But just saying “no” wouldn’t solve the problem. OMNI is bleeding money, badly. CRTC data, which I can only get indirectly, suggest OMNI stations lost $33 million in 2014-15 on revenue of $24 million. When you’re spending more than twice the amount of money you’re bringing in, that’s a recipe for disaster.

Rogers states in its application that the OMNI business model has crumbled recently because their strategy of strip reruns of U.S. shows like Two and a Half Men and The Simpsons is no longer tenable in an era in which these programs are available on on-demand platforms like Netflix, both because viewers have a more convenient option for watching them and because their price has gone up as a result.

The application ends: “We believe this is the last opportunity for OMNI to adjust its business model so that its operations can become sustainable.”

The evidence points to that being true. Though Rogers did not state this explicitly, it seems very likely that without approval for this change, OMNI’s future could be in jeopardy. (Rogers did include separate licence amendment requests if the mandatory distribution request is denied, suggesting they’d at least be willing to try keeping it going.) “If this application for mandatory carriage as part of the basic service is denied, OMNI’s future viability is in question as we see no other long term solution other than our proposed national service and a new distribution model,” it writes.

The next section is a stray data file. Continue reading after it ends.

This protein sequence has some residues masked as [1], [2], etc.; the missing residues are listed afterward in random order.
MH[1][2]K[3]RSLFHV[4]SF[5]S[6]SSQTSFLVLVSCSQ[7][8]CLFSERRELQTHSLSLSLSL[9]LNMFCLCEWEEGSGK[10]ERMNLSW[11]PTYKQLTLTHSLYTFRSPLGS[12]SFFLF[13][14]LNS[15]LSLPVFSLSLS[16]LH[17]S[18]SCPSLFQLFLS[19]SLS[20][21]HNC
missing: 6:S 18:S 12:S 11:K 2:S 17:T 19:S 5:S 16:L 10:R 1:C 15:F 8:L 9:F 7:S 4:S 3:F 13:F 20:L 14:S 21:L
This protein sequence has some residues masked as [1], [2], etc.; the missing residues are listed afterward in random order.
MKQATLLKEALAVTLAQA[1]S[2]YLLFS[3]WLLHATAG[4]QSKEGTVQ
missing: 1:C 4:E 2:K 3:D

If we assume that OMNI can’t survive without a de facto government bailout, the CRTC must decide whether ethnic over-the-air television in Canada is worth saving in its current form, or whether it should allow OMNI to die in the hope that someone else might take up the challenge. (Requests for new over-the-air television stations are virtually non-existent, but ICI presents a possible alternative — a family-run station that brokers programming using independent producers, running as more of a producers’ cooperative than a for-profit station.)

OMNI cutting its newscasts and replacing them with less expensive current affairs programming has made the case for bailing it out harder (even though a lot of those newscasts were mainly repurposing City News reports). But for many communities, particularly in Toronto, it remains a rare outlet for them to connect with their members.